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Oxygen sensor keeps going bad, Mechanic says that number 4 cylinder is causing the problem.

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It could be the problem or he just wants to make a lot if money. I had a similar problem and it turned out to be electrical. I had another component out that caused an abnormal electrical condition, it could be happening to you. Check to make sure the sensor is within it electrical limits, (volts, amps, and ohms) and then refer to your vehicles electrical schematic to find relative components within the system. Don't go rippin into you motor, yanking off the heads, until you eliminate the problem as being electrical. get a good multimeter and remember, its only a 12v system. good luck

Posted on Aug 15, 2008

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1998 nissan altima trouble code p0135


The code P0135 means O2 sensor heater circuit malfunction bank 1 sensor 1. This means you most likely have a bad O2 sensor. The possible causes are:

TT - Faulty Heated Oxygen Sensor (H2OS) Bank 1 Sensor 1
- Heated Oxygen Sensor (H2OS) Bank 1 Sensor 1 circuit fuse
- Heated Oxygen Sensor (H2OS) Bank 1 Sensor 1 circuit open shorted to ground
- Heated Oxygen Sensor (H2OS) Bank 1 Sensor 1 circuit poor electrical connection
- Faulty Engine Control Module (ECM) Usually the code indicates a bad Oxygen sensor, but an intake vacuum leak or a failing fuel pump can cause the code, so check your intake vacuum hose for a leak or hole. But most likely, you have a faulty Oxygen sensor. Now Bank 1 Sensor 1 means the bad O2 sensor is the one on the number one cylinder side (which is the cylinder closest to the timing belt or where all your belts and pulleys are),which is bank one. If you look really closely, you will see that the number 1 cylinder is just a little bit closer to the belts than the number 2 cylinder. Now that you know which side you are dealing with, the next step is which sensor. There are two O2 sensors on each side (upstream or downstream), four total. Sensor 1 is the upstream sensor, which is before the catalytic converter closest to the exhaust manifold. Number 2 sensor is on or after the catalytic converter. So in short, you are replacing the O2 sensor on the Number 1 cylinder side before the catalytic converter. They are a pain to remove. Get some Pb Blaster lubricating oil and spray on the threads and let sit for 10 minutes and spray it again. You will need a 7/8 Oxygen sensor removal socket to remove it. Don't forget to disconnect negative battery terminal and O2 wire harness first.. Any questions please feel free to email me. Good luck.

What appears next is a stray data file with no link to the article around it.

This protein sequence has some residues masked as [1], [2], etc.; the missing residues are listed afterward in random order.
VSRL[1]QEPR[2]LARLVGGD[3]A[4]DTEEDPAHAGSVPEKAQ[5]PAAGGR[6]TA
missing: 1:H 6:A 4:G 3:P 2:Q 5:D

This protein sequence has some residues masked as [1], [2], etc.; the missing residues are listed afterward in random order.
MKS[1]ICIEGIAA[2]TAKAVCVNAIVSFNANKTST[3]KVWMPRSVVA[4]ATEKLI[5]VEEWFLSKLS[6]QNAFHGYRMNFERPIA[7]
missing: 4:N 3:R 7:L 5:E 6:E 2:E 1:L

Nov 30, 2013 | 1998 Nissan Altima

Tip

Which Oxygen Sensor Is It?


There are many inquiries online about which oxygen sensor to change. Oxygen sensor failure codes are very common on a lot of vehicles. With all of today's vehicles having at least two oxygen sensors and many having three or four of them, it can be a little confusing as to which one is causing the problem.

Before we get into which sensor is which, we need to have a little discussion about oxygen sensor fault codes. There are several different types of oxygen sensor fault codes. Here are just some of the most common ones:

P0135 "Oxygen Sensor Heater Circuit Bank1 Sensor 1"
P0141 "Oxygen Sensor Heater Circuit Bank 1 Sensor 2"
P0147 "Oxygen Sensor Circuit Bank 1 Sensor 3"
P0152 "Oxygen Sensor Voltage High Bank 2 Sensor 1"
P0159 "Oxygen Sensor Slow Response Bank 2 Sensor 2"
P0171 "Oxygen Sensor Lean Sensor 1 Bank 1"
P0172 "Oxygen Sensor Lean Sensor 1 Bank 2"
P0174 "Oxygen Sensor Rich Sensor 1 Bank 1"
P0175 "Oxygen Sensor Rich Sensor 1 Bank 2"

There are many more possible oxygen sensor codes, but I only listed these to make my point. Many times the oxygen sensor code is NOT caused by the oxygen sensor itself. "Lean" or "Rich" oxygen sensor codes (i.e. P0171, P0174) are usually caused by something other than the oxygen sensor. Something is wrong, causing the engine to run lean (not enough fuel or too much air) or causing the engine to run rich (too much fuel or not enough air). In these cases, replacing the oxygen sensor will not fix a thing. (That is, unless you are trying to fix your bank account from having too high of a balance!) The new oxygen sensor will just set the same code as the original one. This is because the oxygen sensor is not CAUSING the problem, it is only REPORTING the problem.